Statistics Seminar - Fall 2023
Seminars are held on Thursdays from 4:00 - 5:00pm on Webex unless otherwise noted. For access information, please contact the Math Department.
For questions about the seminar schedule, please contact Chong Jin
Zijian Guo, Rutgers University
Robustness Against Weak or Invalid Instruments: Exploring Nonlinear Treatment Models with Machine Learning
We discuss causal inference for observational studies with possibly invalid instrumental variables. We propose a novel methodology called two-stage curvature identification (TSCI) by exploring the nonlinear treatment model with machine learning. The first-stage machine learning enables boosting the instrumental variable's strength and adjusting for different forms of violating the instrumental variable assumptions. The success of TSCI requires the instrumental variable's effect on treatment to differ from its violation form. A novel bias correction step is implemented to remove bias resulting from potentially high complexity of machine learning. Our proposed TSCI estimator is shown to be asymptotically unbiased and normal even if the machine learning algorithm does not consistently estimate the treatment model. We design a data-dependent method to choose the best among several candidate violation forms. We apply TSCI to study the effect of education on earnings.
This is based on a joint work with Mengchu Zheng and Peter Bühlmann.
Min Zhang, UC Irvine
Integrative Analyses for Genome-wide Gene Regulatory Network Construction
Gene regulatory network construction is crucial to unraveling the genetic architecture of complex diseases. Many methods have been proposed to construct undirected networks by calculating the correlation between genes based on transcriptomic data. However, constructing directed networks with genome-wide genes remains a challenge. Taking advantage of transcriptomic and genomic data, we proposed a two-stage penalized least squares method to build large systems of structural equations for directional network construction. A large system of structural equations can be constructed via consistent estimation of a set of conditional expectations at the first stage, and a consistent selection of regulatory effects was obtained at the second stage. The proposed method can simultaneously investigate all the genes across the entire genome, and the computation is efficient with the parallel implementation. We demonstrate the utility of the approach using both simulation studies and applications to real data.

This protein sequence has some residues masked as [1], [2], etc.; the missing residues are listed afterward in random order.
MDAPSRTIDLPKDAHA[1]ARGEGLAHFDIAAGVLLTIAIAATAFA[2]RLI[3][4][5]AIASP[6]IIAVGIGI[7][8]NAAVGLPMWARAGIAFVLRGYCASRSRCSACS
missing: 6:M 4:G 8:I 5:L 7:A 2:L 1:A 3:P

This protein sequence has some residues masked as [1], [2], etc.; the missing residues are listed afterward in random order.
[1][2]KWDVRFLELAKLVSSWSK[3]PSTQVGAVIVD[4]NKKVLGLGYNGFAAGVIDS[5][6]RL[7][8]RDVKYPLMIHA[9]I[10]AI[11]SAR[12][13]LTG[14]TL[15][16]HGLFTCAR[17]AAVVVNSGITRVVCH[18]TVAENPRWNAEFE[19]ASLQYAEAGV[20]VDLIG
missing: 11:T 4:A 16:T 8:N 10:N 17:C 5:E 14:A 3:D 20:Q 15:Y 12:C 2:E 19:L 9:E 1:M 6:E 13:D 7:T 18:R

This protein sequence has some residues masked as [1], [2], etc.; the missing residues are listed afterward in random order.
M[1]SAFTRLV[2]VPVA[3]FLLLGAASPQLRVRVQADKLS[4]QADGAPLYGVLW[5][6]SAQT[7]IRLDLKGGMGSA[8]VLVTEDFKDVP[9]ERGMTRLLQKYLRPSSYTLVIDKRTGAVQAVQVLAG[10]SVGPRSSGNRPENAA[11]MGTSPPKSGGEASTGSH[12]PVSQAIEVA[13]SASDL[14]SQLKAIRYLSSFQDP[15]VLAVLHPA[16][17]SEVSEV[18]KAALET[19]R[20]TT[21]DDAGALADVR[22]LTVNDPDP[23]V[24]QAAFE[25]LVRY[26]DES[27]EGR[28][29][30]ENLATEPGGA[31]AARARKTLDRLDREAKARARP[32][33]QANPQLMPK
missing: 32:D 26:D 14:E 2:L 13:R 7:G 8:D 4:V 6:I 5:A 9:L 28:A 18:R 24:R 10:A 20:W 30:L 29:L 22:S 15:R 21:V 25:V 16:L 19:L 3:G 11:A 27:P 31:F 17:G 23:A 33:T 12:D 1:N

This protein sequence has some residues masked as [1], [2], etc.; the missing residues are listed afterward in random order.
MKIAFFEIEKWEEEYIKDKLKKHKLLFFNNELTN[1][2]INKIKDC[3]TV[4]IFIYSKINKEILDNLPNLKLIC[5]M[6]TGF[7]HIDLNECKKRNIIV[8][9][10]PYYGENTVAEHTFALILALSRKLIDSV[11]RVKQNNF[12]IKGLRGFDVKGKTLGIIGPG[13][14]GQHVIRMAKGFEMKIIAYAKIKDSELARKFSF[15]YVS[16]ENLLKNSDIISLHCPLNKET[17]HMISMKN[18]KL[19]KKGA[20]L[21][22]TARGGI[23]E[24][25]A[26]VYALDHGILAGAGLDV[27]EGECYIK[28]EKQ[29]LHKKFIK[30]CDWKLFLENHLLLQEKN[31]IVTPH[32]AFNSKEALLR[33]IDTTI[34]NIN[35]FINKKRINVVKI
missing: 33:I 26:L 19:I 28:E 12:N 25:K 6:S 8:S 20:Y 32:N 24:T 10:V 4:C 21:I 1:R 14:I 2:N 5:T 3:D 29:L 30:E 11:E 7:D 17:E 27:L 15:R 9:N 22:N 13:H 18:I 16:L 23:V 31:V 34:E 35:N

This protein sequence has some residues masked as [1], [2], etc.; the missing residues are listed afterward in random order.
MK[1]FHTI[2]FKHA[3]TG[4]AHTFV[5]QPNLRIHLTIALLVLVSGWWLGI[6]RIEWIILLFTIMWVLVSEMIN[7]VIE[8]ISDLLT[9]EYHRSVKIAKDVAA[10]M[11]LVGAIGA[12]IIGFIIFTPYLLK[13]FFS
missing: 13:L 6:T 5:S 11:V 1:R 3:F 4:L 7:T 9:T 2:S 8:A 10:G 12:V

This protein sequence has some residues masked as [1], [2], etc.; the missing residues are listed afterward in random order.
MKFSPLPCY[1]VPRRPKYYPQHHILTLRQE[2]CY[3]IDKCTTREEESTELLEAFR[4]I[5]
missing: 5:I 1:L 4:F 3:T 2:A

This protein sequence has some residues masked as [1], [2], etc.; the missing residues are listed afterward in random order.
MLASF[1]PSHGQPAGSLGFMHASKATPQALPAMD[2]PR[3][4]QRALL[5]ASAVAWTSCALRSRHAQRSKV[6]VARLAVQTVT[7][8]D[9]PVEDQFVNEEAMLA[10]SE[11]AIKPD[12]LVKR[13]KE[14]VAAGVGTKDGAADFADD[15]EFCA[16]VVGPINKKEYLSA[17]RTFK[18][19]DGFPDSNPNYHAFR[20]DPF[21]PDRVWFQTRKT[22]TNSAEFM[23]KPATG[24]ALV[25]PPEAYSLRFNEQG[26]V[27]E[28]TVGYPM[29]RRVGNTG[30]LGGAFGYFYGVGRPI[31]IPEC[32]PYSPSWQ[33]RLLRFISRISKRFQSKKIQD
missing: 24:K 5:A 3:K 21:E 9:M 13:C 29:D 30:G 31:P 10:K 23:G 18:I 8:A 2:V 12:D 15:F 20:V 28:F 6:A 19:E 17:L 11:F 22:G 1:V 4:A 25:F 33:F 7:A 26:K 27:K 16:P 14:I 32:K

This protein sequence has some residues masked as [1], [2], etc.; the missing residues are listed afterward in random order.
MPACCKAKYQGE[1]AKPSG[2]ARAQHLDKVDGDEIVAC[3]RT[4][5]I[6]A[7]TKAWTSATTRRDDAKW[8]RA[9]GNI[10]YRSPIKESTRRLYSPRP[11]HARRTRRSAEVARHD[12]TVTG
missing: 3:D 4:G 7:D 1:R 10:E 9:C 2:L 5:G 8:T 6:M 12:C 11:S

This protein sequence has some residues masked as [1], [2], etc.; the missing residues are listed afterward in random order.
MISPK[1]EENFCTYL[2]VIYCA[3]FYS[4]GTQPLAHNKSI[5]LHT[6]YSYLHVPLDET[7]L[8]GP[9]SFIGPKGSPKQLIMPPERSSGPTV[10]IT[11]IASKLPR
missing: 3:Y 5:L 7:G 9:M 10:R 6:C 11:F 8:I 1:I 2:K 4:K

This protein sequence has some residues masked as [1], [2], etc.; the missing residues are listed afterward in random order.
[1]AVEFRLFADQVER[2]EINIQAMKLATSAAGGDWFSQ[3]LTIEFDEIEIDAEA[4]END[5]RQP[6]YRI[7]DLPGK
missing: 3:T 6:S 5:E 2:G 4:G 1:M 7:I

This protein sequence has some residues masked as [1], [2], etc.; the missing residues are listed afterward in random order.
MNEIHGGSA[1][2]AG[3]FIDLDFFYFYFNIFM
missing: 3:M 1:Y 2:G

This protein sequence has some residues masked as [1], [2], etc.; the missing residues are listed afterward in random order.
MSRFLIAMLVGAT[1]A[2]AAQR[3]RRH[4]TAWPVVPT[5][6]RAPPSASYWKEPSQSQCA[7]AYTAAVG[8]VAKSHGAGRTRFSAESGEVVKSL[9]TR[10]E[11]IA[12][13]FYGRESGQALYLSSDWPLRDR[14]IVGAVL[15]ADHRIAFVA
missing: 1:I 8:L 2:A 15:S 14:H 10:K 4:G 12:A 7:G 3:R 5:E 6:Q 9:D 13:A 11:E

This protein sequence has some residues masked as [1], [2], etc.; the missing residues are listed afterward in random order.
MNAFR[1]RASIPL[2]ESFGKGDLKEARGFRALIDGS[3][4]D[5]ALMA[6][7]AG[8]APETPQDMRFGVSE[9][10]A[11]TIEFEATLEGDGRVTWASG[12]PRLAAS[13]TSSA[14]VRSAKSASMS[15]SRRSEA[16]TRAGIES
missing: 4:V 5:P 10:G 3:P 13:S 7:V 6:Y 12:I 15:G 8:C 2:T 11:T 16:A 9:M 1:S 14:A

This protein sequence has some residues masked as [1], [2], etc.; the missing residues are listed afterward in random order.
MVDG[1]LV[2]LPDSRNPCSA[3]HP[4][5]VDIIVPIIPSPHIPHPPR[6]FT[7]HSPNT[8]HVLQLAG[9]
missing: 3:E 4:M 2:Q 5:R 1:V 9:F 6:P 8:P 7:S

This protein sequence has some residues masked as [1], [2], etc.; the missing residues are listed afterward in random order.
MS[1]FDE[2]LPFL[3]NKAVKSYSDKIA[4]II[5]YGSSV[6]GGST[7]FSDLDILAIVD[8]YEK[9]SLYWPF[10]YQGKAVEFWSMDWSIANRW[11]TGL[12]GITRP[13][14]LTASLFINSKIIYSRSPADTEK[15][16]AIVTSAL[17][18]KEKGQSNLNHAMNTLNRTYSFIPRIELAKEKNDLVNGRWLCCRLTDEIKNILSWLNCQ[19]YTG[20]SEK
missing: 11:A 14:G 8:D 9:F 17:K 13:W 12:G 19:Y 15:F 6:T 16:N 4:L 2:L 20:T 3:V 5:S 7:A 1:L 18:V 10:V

Wodan Ling, Biostatistics Division in the Population Health Sciences Department at Weill Cornell Medicine
Statistical analysis of large-scale microbiome-profiling studies: batch effect and robust testing
Emerging large-scale microbiome-profiling studies introduce new opportunities as well as challenges. One challenge inherent to the large sample sizes is the batch effect, which arises from differential processing of specimens and can lead to spurious findings. Most existing strategies for mitigating batch effect rely on approaches designed for genomic analysis, failing to address the zero-inflated and over-dispersed microbiome data. Strategies tailored for microbiome data are restricted to association testing, failing to allow other analytic goals such as visualization. In this talk, we present the Conditional Quantile Regression (ConQuR) approach, the first robust and comprehensive method that accommodates the complex distributions of microbial read counts, and generates batch-removed zero-inflated read counts that can benefit all usual subsequent analyses. We demonstrate its state-of-the-art performance in removing the batch effect of microbiome data while preserving the signals of interest. Another challenge is the reliable biological implication of individual taxa. Classical tests often do not accommodate the realities of microbiome data, leading to power loss. Approaches tailored for microbiome data often have inflated false positive rates, generally due to unsatisfied distributional assumptions. Most extant approaches also fail in the presence of heterogeneous effects. In this talk, we present the zero-inflated quantile (ZINQ) approach, which is robust to complex distributions of microbiome data and improves testing power by summarizing signals over different quantiles of a taxon’s abundance, facilitating detection of heterogeneous effects. We show that ZINQ often has equivalent or higher power compared to existing tests even as it offers better control of false positives.
November 7, 2023